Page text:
Thyroid UK
87,495 members102,208 posts

On the Clinical Diagnosis and Treatment of Hypothyroidism

I have just read the following Link and it follows along holistic doctors' viewpoints and makes a lot of sense to me: A couple of excerpts:-

Current professional guidelines for the diagnosis and treatment of hypothyroidism abandon clinical medicine for a laboratory exercise:

TSH and free T4 normalization.

This approach is both illogical and ineffective. The TSH level is not a measure of thyroid hormone sufficiency in any given patient, either untreated or treated; reliance on the TSH produces both under-and over-diagnosis and undertreatment.


The diagnosis and treatment hypothyroidism must clinical, guided by

signs and symptoms first and by the free T4 and free T3 levels second.

Every symptomatic patient with relatively low free T4 and/or free T3 levels deserves a trial of T4/T3 combination therapy titrated to obtain the best

clinical response.

The ultimate test of whether a patient is experiencing the effects of too much or too little thyroid hormone is not the measurement of hormone concentration in the blood but the effect of thyroid hormones on the peripheral tissues..........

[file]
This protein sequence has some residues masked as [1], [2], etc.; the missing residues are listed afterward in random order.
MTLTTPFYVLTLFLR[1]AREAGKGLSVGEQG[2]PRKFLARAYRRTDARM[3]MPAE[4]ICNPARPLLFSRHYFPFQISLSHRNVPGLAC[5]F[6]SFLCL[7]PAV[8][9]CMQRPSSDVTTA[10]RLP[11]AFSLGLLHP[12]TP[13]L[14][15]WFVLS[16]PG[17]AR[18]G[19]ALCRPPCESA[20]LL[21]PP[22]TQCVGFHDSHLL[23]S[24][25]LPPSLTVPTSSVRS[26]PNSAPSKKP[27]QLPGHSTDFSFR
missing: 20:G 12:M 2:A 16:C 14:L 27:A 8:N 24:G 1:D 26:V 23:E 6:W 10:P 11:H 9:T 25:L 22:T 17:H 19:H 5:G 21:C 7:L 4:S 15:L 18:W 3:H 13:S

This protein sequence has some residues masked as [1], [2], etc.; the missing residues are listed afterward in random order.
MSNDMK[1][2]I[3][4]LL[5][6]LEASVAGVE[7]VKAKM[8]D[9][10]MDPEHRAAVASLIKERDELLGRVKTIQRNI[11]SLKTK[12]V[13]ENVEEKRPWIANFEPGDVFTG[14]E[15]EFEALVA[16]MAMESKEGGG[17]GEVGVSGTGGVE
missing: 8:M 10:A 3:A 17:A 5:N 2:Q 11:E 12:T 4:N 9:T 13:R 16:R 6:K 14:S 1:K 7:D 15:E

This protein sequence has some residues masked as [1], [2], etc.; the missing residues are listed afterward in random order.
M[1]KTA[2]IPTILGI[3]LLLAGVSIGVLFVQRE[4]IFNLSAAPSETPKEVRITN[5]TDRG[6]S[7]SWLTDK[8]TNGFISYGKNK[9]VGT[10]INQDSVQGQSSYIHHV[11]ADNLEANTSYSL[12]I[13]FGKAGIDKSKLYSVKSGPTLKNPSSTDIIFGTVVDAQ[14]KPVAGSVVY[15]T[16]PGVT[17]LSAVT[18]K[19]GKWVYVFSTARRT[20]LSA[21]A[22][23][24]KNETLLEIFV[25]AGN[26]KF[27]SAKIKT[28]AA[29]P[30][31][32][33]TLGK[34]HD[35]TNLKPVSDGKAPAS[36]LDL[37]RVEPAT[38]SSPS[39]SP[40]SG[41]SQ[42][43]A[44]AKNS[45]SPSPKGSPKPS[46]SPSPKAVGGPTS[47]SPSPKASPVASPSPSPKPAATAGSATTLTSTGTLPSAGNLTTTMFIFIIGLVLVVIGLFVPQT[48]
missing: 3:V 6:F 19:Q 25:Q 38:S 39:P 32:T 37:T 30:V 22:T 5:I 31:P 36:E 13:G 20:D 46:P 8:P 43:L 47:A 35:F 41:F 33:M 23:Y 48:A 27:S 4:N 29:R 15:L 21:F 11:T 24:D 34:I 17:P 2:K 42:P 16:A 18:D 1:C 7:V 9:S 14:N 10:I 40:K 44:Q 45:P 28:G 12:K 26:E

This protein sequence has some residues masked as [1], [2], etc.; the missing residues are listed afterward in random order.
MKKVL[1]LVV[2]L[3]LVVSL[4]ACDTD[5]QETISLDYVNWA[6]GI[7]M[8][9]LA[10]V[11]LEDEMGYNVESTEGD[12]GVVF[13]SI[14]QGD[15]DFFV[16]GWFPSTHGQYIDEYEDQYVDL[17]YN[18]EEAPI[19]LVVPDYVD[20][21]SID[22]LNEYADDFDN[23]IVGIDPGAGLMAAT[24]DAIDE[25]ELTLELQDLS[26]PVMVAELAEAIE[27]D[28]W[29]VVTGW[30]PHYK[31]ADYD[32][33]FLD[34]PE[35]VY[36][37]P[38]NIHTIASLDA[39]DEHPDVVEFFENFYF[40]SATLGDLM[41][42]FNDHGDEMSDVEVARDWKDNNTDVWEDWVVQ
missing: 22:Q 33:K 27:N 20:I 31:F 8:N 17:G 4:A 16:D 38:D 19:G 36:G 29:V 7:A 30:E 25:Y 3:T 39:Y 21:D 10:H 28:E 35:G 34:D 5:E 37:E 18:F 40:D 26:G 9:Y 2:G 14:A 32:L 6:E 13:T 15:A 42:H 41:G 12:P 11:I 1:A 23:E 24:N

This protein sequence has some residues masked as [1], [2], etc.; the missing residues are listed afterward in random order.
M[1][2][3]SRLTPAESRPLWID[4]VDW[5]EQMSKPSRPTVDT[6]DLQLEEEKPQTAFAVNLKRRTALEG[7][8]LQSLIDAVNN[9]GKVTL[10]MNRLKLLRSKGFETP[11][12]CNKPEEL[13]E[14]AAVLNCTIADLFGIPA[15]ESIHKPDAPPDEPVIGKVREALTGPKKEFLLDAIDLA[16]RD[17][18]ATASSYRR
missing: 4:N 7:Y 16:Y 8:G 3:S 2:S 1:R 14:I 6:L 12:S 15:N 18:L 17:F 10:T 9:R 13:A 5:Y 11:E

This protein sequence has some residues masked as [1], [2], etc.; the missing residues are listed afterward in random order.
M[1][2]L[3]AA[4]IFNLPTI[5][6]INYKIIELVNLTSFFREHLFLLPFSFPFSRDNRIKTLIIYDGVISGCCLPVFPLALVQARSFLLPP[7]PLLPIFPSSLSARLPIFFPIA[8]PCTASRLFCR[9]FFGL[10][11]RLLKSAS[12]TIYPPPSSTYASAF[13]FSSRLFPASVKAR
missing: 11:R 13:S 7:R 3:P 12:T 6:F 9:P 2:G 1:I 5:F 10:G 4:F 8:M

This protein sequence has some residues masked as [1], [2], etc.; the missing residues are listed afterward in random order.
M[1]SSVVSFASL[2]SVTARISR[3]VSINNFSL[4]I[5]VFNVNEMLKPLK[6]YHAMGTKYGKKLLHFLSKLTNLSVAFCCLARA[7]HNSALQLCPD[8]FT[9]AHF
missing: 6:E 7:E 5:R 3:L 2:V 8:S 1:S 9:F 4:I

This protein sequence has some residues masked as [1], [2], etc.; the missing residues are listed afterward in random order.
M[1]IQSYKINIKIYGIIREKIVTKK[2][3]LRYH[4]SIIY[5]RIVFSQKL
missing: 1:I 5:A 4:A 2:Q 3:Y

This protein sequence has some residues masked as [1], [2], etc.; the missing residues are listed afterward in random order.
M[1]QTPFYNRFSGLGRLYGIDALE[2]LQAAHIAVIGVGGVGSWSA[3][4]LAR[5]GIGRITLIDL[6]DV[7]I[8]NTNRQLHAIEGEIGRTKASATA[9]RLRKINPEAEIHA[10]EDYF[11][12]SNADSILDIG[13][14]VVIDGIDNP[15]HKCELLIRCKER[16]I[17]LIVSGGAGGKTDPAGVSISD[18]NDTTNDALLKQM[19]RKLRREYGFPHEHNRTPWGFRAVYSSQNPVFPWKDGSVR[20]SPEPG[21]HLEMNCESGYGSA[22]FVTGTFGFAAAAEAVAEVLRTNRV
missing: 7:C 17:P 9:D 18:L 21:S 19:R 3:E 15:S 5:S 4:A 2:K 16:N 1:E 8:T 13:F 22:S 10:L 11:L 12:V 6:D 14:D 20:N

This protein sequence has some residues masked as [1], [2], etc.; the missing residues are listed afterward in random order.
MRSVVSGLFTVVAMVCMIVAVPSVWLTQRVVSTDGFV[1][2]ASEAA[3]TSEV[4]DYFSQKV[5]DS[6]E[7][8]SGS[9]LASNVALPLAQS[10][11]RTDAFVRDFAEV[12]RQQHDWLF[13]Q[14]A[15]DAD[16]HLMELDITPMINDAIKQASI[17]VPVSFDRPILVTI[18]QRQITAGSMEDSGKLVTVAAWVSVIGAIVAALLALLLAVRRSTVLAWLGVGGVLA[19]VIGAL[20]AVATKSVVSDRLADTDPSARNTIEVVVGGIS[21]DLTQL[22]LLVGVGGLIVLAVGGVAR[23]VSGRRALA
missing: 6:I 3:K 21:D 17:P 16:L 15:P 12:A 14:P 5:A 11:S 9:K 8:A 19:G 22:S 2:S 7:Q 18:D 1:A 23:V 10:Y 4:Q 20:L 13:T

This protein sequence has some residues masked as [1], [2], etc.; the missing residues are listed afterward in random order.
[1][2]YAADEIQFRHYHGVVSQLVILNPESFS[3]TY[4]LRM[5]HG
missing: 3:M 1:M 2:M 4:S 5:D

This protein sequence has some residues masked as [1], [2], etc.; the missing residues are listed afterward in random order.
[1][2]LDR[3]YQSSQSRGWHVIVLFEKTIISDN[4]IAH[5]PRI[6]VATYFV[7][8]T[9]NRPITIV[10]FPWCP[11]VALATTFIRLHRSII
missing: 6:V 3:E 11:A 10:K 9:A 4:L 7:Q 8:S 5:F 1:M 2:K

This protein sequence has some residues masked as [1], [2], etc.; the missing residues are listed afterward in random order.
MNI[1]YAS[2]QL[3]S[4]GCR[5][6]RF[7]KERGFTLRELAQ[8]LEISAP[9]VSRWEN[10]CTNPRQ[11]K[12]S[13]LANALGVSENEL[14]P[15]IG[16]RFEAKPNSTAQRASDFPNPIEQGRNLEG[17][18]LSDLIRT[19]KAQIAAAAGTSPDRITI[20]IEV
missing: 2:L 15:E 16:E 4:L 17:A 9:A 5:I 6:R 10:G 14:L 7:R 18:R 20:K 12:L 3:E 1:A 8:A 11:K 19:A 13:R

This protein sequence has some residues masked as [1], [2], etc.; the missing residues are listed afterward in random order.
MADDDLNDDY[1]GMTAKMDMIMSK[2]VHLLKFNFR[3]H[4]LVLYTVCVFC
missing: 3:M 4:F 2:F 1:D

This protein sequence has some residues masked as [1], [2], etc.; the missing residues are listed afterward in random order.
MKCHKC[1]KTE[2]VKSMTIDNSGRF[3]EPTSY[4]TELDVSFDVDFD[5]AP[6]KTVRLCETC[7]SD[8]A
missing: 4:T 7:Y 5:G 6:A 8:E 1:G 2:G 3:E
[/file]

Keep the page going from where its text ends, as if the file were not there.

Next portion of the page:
The active thyroid hormone, T3, is one of the most powerful molecules in the human body, affecting every system, every tissue of the body and every aspect of our well-being and health. It increases the mitochondrial energy

production thereby improving the function of every tissue and organ in the human body. It has other direct and indirect effects that we are only

beginning to understand. The symptoms and signs of hypothyroidism

are many and various.Hypothyroid patients may receive many different


(See Table1.) Even mild hypothyroidism degrades a person’s quality of life and long

- term health; therefore its diagnosis and effective treatment is essential to the practice of medicine. What guidance dophysicians now receive?

14 Replies